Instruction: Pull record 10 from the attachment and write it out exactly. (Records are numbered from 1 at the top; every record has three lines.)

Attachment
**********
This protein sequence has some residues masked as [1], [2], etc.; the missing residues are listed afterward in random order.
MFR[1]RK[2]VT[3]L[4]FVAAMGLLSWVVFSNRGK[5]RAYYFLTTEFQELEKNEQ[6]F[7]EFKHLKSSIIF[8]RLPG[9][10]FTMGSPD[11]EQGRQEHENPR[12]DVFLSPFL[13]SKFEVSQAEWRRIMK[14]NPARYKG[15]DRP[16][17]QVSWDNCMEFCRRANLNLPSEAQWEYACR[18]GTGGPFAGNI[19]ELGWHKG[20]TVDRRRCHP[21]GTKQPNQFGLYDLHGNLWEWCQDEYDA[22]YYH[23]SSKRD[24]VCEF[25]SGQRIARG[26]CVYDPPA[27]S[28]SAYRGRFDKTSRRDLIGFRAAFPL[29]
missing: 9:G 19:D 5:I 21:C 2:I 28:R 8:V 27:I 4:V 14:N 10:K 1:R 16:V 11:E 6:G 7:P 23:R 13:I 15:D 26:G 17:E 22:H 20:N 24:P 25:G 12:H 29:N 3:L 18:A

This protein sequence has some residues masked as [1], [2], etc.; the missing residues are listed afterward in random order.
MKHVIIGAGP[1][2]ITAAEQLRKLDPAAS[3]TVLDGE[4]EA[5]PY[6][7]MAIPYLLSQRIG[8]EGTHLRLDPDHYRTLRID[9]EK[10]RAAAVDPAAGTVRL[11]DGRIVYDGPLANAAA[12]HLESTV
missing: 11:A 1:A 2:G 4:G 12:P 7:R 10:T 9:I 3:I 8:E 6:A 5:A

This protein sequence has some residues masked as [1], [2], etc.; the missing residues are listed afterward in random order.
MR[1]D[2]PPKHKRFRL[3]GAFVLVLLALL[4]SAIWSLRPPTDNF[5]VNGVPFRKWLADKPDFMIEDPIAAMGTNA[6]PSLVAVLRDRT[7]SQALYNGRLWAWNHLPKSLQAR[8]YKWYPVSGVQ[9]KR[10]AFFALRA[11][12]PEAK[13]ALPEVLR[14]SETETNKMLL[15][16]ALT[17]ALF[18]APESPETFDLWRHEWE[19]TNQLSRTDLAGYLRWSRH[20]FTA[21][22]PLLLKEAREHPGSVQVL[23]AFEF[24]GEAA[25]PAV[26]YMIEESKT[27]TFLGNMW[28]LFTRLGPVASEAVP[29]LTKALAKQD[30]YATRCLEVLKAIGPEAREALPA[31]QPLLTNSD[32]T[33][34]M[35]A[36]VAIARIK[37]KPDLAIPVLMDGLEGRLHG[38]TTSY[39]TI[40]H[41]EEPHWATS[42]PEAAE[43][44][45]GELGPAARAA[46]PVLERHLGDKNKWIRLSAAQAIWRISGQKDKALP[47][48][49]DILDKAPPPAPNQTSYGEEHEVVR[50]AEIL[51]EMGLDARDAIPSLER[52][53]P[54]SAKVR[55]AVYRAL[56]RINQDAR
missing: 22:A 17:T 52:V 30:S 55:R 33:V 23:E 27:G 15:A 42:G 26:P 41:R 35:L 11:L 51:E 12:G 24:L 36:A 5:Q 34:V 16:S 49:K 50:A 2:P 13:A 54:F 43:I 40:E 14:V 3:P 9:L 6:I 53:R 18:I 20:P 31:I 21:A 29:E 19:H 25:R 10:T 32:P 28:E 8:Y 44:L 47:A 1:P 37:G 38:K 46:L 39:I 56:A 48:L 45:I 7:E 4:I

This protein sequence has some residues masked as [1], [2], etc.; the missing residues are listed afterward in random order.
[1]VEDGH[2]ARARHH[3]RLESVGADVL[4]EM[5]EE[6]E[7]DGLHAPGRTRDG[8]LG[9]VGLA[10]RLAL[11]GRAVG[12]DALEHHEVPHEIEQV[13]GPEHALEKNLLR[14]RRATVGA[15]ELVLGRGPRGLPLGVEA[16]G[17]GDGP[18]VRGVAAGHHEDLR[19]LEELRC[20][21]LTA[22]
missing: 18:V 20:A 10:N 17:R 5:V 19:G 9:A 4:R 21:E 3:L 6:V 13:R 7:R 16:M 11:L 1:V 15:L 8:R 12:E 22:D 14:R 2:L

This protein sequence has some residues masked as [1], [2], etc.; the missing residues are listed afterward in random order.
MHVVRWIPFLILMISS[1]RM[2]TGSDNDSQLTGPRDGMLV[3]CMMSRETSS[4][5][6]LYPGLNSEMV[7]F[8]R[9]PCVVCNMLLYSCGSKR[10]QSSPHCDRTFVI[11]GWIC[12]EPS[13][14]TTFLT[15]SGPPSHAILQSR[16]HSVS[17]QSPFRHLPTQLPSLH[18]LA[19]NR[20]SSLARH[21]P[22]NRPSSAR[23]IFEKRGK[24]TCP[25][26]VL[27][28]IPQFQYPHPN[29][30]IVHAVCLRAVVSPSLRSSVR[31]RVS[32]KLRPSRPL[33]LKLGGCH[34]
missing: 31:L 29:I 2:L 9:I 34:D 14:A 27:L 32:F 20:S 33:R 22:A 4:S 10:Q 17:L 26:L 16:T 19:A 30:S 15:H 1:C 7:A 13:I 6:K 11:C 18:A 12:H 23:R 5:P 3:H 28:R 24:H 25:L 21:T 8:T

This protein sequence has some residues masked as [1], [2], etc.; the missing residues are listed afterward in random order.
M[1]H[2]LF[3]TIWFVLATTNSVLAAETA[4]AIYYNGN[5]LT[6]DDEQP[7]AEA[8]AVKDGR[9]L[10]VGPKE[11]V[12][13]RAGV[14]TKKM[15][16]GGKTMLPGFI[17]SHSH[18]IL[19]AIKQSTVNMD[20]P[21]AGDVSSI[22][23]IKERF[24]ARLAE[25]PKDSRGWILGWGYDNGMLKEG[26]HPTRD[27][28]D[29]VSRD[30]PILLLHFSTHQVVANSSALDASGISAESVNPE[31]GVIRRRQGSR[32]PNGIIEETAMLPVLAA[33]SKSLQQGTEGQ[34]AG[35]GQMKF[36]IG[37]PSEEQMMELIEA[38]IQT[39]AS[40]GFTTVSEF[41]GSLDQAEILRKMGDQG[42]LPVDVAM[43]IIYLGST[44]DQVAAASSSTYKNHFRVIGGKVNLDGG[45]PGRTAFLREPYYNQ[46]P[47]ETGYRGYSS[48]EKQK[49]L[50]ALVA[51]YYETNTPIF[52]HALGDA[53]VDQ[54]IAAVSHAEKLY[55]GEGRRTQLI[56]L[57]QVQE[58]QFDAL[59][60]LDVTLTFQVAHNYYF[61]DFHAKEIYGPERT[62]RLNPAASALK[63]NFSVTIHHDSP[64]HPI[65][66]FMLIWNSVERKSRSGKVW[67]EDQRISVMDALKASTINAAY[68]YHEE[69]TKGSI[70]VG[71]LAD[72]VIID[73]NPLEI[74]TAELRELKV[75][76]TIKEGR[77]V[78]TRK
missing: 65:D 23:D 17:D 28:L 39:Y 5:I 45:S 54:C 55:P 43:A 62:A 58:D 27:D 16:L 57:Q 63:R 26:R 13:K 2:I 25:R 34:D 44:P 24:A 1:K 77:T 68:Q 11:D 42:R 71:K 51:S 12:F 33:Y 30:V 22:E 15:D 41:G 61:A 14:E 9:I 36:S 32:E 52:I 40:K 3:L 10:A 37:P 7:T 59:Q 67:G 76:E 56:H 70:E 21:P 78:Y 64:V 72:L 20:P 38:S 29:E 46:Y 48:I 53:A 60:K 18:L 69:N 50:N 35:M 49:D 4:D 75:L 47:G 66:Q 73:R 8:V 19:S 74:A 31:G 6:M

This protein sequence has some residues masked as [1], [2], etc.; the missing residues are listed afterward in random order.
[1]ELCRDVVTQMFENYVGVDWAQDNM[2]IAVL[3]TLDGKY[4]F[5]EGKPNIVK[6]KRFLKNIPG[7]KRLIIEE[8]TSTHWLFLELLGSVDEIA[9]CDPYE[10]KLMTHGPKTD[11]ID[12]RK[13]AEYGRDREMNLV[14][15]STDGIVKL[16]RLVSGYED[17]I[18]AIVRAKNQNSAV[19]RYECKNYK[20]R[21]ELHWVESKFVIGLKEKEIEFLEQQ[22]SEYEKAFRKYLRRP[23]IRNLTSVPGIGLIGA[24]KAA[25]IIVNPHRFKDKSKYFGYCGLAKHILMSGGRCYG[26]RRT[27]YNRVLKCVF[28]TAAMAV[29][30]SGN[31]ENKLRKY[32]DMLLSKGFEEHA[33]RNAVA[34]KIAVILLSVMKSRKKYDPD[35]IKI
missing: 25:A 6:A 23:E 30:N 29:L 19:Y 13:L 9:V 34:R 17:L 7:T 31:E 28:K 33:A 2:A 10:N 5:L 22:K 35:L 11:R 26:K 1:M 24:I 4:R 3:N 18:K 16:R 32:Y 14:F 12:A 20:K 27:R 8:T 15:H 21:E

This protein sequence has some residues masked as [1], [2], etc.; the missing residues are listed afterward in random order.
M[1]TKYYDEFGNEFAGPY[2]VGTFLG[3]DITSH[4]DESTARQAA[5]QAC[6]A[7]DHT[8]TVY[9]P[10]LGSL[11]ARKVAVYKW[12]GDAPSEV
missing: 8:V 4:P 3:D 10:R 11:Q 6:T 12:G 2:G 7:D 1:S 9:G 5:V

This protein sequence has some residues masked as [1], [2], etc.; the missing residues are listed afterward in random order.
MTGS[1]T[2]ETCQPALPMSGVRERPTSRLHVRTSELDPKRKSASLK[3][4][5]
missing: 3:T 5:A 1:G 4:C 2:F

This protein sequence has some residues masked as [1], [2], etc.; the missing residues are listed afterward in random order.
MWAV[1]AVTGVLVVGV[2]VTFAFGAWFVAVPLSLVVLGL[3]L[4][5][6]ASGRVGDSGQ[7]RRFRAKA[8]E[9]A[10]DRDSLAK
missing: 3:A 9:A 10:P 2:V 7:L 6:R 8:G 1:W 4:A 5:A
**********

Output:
This protein sequence has some residues masked as [1], [2], etc.; the missing residues are listed afterward in random order.
MWAV[1]AVTGVLVVGV[2]VTFAFGAWFVAVPLSLVVLGL[3]L[4][5][6]ASGRVGDSGQ[7]RRFRAKA[8]E[9]A[10]DRDSLAK
missing: 3:A 9:A 10:P 2:V 7:L 6:R 8:G 1:W 4:A 5:A